5 Ways to Be Grateful

5 Ways to Be Grateful

Why you should feel gratitude all year long and not just on Thanksgiving.

Hey, 2016. We’re so over you. The good news is, a fresh year is only a few weeks away.

While it might be tough to see the silver lining—especially since the year didn’t end the way we had hopedtis the season to get into the holiday spirit and celebrate with family and friends. Because, gratitude.

We know, we know: gratitude isn’t a novel concept. Boss women like Arianna Huffington, Rachel Zoe, and Sheryl Sandberg have been waxing poetic about the benefits of being thankful for years now.

But before you cut the kumbayas and dismiss this ritual as cliché, we need to discuss the benefits of gratitude. Being grateful is legit: it helps you cope with stress, encourages you to be mindful and live in the present, makes you more hopeful, eliminates envy and FOMO, and helps lead to a healthier life overall by reducing your chances of depression and anxiety.

So, it turns out that gratitude might just be the secret weve been waiting for. And it’s not just for Thanksgiving and this particular time of year. Slow your scroll and check out these easy ways to incorporate gratitude into your day-to-day.




Yeah, we were skeptical at first too, but hear us out: the five minutes you dedicate to journaling will set your intentions for the day, keep you focused, and make you a happier person overall. (And we always thought the gateway to paradise sounded more like CHANEL, Chloé, Louis Vuitton, and Gucci...)

We were totally sold by the Five Minute Journal, a fill-in-the-blank notebook that makes gratitude journaling easy-peasy. Here’s how it works: start your day by listing the three things you are grateful for, what would make today great, and what your daily affirmation is. Then end your day with these two questions: “What are three amazing things that happened today?” and “How could I have made today even better?”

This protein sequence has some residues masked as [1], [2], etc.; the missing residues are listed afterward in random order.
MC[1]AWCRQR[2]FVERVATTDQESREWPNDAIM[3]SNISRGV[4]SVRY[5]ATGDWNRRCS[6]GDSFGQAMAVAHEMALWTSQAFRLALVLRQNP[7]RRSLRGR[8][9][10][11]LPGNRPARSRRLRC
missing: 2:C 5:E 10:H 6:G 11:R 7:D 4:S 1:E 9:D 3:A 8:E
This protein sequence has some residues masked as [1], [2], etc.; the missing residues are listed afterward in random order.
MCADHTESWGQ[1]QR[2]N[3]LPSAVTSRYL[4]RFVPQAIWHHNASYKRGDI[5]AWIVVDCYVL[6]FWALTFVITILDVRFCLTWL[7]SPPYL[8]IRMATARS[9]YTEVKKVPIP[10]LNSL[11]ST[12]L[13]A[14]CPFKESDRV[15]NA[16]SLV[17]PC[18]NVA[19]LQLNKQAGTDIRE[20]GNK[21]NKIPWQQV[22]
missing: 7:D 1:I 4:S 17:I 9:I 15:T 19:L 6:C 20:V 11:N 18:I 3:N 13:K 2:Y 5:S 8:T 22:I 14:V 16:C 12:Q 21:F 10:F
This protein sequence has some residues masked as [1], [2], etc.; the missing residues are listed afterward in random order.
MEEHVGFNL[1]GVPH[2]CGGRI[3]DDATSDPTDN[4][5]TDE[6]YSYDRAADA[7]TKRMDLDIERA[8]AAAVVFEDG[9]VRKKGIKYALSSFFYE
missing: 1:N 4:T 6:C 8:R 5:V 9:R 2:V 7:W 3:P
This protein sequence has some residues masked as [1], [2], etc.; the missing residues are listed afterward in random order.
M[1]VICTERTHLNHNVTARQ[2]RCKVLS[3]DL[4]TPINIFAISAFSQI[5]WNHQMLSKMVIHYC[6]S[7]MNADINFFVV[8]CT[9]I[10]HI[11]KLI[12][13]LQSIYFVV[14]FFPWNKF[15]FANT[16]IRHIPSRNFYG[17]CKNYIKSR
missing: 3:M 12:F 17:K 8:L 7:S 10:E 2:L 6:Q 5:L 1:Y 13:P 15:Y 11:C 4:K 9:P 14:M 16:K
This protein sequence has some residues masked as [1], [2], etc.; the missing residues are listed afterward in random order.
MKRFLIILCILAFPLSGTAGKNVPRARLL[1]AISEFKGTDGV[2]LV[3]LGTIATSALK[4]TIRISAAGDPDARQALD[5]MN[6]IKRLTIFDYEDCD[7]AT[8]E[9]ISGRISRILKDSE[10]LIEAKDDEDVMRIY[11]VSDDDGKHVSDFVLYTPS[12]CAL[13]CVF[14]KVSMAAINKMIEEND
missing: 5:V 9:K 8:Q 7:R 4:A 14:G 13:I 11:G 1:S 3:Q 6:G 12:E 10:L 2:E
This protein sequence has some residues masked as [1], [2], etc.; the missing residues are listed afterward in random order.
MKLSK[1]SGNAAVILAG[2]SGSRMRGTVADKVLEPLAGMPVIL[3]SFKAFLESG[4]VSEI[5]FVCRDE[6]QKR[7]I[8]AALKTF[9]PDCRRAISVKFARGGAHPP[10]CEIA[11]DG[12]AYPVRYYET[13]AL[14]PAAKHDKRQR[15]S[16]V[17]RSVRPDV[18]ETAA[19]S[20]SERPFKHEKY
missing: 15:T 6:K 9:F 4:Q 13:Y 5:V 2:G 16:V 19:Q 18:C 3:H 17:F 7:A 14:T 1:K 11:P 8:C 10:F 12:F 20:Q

The key here is to be specific about what makes you #blessed. Rather than listing the general things you are grateful for, drill down and get specific about the small things making you feel warm and fuzzy. We love that it’s simple and takes five minutes, making it perfect for commitment-phobes.




Even if the snooze button is your BFF, those extra 5-10 minutes in the AM can make the difference between setting a positive intention for the rest of the day, or being in a reactive-slash-frantic state. Manifest some cool shit; the more you feel gratitude and recognize all the awesome stuff in your life, the more of it will flow your way throughout your day. (Good vibes only, for real.)




Spread the positivity by shouting out to anyone who’s made your day or did you a solid. Whether it’s an email or a handwritten thank-you note (we have to admit, the personal touch of receiving handwritten notes in the mail still gets us), get in the habit of sending at least one note per week. Taking the time to express and acknowledge your gratitude goes a long way.




Gratitude is a facet of mindfulness, and when you’re meditating it forces you to reflect on the awesomeness of the present moment. For those of us who need some guidance, there are apps for that, like Headspace and Calm (the latter even has a “gratitude” practice).

Meditation conditions your mind to pause and notice the small stuff that makes a big impact. Like witnessing a supermoon over the Brooklyn Bridge, enjoying taco night with your gang, or the luck involved in nabbing the boots you’ve been eyeing on Net-a-Porter in your size and on sale. The little things you might not have paid close attention to before and glossed over will now fill you up with happiness and hope. And that, friends, is something to be grateful for.

Meditation on its own has proven health benefits, such as stress management and overall coping skills. Speaking of stress management, starting and ending your day with gratitude helps you nama-slay your day (had to).




Finding it tough to carve out the time to dedicate to gratitude journaling? Here’s a hack: put your phone on airplane mode before you go to bed, so that you don’t see any notifications or alerts first thing in the morning. This way you can dive right into journaling and/or meditation without getting distracted by panicky emails that read “Report due by EOD.”

As tough as it can be, unplug for 10 minutes a day (we know, the struggle is real), and dedicate that time to gratitude journaling, meditation, or simply breathing and being still. You’ll soon notice a glow about you that all the serums in the world can’t create.

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